When I think about networking connections, I think about when I was reading the 7 habits of highly effective people by Stephen Covey, in which there’s an idea in that stuck with me and I keep thinking back to.
Dependence, Independence, and Interdependence.
We all start life as children, completely dependent on others for our survival. Then as we grow we become more independent.
We’re not effective enough to be useful to others, but we’re effective enough to form our foundations and, hopefully, grow ourselves into the final stage of our maturity.
Interdependence, The Natural Human State
The final stage of maturity is your ability to not only support yourself, but to enmesh yourself into a network of independent people. A network of independent people supporting each other is much stronger than any individual in the network alone.
When you’re interdependent with other people through these networking connections you’re able to offload life’s responsibilities on others, and allow you to focus on the responsibilities that you’re most effective at addressing.
The same goes for everyone else in your network as you’re able to help them solve much more quickly problems you’re good at rather than them trying to solve them alone.
Breaking Out of Independence
Becoming independent is vital to your growth, but it’s not a place to stay.
The most mature thing to realize is that you’re not good at everything and that’s okay. If you’ve achieved independence congratulations! Next you just need some friends who are also independent. Seeing the value of building networking connections is seeing the value of interdependence.
To help you gain some clarity on what it means to be interdependent here’s this info graphic.
As I’ve sure you’ve noticed there’s some serious value in developing your ability to be interdependent and building your networking connections.
Some Networking Tips
Tip #1: Always do what you say you’re going to do
I can’t stress this one enough. You must be dependable and others must be able to trust your word. If you say you’re going to do something, do it!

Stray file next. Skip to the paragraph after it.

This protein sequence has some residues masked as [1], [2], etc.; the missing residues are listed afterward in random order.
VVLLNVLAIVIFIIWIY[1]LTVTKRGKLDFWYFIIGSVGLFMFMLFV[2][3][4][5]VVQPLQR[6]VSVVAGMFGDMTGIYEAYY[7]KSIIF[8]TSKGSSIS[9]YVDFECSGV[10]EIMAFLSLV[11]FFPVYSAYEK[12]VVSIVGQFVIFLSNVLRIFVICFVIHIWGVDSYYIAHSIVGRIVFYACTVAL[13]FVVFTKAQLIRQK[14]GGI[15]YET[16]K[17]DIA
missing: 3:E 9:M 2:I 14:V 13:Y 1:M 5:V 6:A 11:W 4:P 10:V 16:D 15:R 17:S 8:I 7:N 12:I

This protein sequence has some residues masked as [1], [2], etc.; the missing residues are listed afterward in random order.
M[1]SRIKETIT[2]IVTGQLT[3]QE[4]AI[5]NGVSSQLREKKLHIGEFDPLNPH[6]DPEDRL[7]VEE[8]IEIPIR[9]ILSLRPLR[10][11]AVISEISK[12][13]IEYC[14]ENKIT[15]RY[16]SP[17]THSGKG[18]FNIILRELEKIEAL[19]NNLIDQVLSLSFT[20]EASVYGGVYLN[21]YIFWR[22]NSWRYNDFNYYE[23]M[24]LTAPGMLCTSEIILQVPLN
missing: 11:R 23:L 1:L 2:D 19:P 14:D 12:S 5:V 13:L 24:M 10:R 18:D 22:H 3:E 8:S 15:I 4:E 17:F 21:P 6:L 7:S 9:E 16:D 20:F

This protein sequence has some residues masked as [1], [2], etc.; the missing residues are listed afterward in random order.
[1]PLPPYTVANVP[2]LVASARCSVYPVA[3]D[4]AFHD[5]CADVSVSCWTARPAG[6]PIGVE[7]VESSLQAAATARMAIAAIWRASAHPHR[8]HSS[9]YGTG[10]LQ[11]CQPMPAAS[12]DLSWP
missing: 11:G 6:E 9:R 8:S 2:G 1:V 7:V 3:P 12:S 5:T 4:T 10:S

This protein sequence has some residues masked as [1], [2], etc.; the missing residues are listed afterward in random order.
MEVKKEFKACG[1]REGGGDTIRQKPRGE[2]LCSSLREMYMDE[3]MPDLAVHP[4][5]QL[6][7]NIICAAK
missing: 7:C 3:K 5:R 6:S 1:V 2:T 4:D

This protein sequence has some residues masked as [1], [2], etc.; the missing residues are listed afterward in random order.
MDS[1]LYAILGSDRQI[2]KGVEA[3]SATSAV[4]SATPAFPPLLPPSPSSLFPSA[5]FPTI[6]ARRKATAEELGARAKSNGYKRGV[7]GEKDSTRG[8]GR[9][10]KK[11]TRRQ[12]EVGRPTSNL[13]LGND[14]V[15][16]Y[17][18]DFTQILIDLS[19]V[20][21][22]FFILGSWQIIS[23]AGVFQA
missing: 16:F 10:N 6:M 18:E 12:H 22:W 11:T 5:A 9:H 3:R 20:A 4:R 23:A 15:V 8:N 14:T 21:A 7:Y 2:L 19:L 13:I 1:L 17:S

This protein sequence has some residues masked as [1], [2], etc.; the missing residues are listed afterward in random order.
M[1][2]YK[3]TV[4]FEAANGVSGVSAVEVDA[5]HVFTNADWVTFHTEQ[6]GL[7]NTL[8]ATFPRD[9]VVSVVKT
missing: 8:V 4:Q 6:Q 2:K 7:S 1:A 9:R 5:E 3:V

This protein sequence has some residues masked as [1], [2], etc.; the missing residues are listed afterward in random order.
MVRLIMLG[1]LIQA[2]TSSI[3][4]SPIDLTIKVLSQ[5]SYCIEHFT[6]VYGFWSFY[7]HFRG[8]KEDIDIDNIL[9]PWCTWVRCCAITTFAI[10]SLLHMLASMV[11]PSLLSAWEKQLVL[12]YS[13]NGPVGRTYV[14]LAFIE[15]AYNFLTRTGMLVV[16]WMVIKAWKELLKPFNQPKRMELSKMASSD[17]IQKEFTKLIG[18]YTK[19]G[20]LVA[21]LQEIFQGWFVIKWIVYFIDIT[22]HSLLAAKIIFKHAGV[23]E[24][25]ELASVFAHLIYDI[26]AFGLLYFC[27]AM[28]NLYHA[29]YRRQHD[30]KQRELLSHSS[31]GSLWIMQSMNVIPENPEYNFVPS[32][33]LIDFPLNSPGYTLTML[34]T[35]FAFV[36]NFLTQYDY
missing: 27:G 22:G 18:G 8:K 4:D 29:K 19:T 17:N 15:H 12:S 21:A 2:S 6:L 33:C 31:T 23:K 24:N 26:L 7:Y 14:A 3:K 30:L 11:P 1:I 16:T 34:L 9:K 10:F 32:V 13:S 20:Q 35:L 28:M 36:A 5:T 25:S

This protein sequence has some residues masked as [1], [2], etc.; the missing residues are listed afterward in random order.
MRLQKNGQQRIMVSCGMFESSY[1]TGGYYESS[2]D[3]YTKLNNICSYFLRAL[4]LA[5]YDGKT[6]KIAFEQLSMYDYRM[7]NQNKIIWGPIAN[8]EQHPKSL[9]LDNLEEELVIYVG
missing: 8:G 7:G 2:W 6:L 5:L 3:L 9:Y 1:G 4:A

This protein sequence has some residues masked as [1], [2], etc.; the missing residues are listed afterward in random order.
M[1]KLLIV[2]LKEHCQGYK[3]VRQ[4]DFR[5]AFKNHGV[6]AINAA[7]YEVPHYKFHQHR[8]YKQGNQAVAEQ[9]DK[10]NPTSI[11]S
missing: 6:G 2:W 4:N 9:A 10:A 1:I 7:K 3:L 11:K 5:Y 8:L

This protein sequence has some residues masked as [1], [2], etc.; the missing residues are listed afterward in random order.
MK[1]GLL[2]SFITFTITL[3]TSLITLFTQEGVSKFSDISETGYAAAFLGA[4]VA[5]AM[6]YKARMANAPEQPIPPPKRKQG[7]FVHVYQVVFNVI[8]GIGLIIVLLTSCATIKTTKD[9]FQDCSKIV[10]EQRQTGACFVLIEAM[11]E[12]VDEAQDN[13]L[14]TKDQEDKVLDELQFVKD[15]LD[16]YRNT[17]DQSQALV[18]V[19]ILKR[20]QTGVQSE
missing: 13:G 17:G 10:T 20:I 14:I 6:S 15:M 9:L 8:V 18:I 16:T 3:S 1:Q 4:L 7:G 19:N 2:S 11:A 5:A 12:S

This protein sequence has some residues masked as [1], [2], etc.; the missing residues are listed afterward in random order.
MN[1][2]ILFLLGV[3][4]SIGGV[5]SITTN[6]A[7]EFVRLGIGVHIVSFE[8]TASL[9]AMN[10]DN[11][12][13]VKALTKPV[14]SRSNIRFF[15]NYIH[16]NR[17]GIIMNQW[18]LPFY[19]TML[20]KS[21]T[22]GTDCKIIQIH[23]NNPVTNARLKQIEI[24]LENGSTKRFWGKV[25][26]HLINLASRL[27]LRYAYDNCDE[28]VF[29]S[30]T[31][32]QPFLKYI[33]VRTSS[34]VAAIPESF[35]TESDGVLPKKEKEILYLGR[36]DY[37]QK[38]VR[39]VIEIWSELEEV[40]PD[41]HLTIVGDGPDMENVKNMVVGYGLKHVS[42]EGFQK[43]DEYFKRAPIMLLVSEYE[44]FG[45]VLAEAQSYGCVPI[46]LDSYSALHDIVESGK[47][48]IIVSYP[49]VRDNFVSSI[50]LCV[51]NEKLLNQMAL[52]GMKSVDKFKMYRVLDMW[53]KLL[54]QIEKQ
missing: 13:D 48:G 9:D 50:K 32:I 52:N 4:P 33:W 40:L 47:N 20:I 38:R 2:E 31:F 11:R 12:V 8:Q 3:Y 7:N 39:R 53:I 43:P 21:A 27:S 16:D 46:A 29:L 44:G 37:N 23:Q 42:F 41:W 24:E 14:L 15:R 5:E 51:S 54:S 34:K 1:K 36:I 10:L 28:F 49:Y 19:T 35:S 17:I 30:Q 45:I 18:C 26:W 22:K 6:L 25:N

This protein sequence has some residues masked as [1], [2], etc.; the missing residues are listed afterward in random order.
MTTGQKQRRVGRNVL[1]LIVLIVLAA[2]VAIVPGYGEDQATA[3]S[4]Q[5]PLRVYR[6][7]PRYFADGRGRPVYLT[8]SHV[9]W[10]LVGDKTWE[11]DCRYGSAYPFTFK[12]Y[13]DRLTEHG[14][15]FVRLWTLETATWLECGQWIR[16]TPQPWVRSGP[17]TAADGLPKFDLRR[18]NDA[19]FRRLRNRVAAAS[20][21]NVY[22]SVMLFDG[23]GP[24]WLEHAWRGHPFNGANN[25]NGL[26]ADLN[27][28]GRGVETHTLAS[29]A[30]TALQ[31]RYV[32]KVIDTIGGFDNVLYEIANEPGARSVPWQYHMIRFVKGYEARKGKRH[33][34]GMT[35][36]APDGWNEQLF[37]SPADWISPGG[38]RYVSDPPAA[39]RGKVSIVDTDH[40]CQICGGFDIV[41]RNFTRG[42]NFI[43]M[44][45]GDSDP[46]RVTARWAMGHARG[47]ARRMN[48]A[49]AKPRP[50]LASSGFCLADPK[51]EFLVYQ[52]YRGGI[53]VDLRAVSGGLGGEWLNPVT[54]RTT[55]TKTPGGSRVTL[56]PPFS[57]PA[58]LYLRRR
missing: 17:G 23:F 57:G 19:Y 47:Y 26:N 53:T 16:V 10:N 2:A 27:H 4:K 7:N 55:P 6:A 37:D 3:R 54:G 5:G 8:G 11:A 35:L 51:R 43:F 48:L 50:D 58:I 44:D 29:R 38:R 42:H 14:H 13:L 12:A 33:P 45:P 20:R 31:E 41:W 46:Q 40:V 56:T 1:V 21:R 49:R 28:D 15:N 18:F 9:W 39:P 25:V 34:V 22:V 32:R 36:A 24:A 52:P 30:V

To stick to this, having a good system for tracking your commitments is paramount. I’d recommend the Getting Things Done method by David Allen.
Tip #2: The power of “having a conversation”
The most powerful asset I have in my tool box for anything I want to do, or have someone else do, with someone is the invitation to “have a conversation”.
As an example, after I build a website I’ll recommend that my client speaks with an SEO guy in my network. I don’t “sell” his SEO services to my client, I invite them to have a conversation which is totally different than a hard sell.
I also personally know this type of referral works out well because that “conversation” will take one of two roads:
- My client will decide to move forward, and get huge value out of traffic to their website
- My client will get good, dependable information and advice regardless of whether or not they move forward
It’s a win for them whether it’s a yes or a no.
So when establishing a connection a conversation backed by value is your most powerful tool to accomplish this.
Tip #3: Be human
If you’ve come from a corporate background you’ve likely worked under a management structure that was clueless to the needs of the people in the company. Missteps were common, and the norm became to tolerate being treated like dirt.
Depending on where you went to school, you may have even experienced this during your school years.
This perspective on the world is common, but has no place in an interdependent relationship.
If you can harness your inner human and listen to that little voice you’ll know exactly what you have to do when the time is right. In the moment it will seem small and inconsequential, but that small thing will make all the difference.
Tip #4: Have a strong elevator pitch
Having a brief, succinct way to describe yourself is absolutely crucial to your success in building networking connections. What good is your first impression if you spend the first 5 minutes stumbling over yourself trying to describe what you do?
Fortunately for you, I have a guide to help you nail it in less than 60 minutes. Leave your email here and I’ll send it over:
Networking with people is your most fundamental activity. A wonderful quote from Jim Rohn I feel pretty much says it all:
You’re the average of the five people you spend the most time with.Jim Rohn
Choose your people wisely, and do everything in your power to make sure that people feel and know it’s wise to choose you.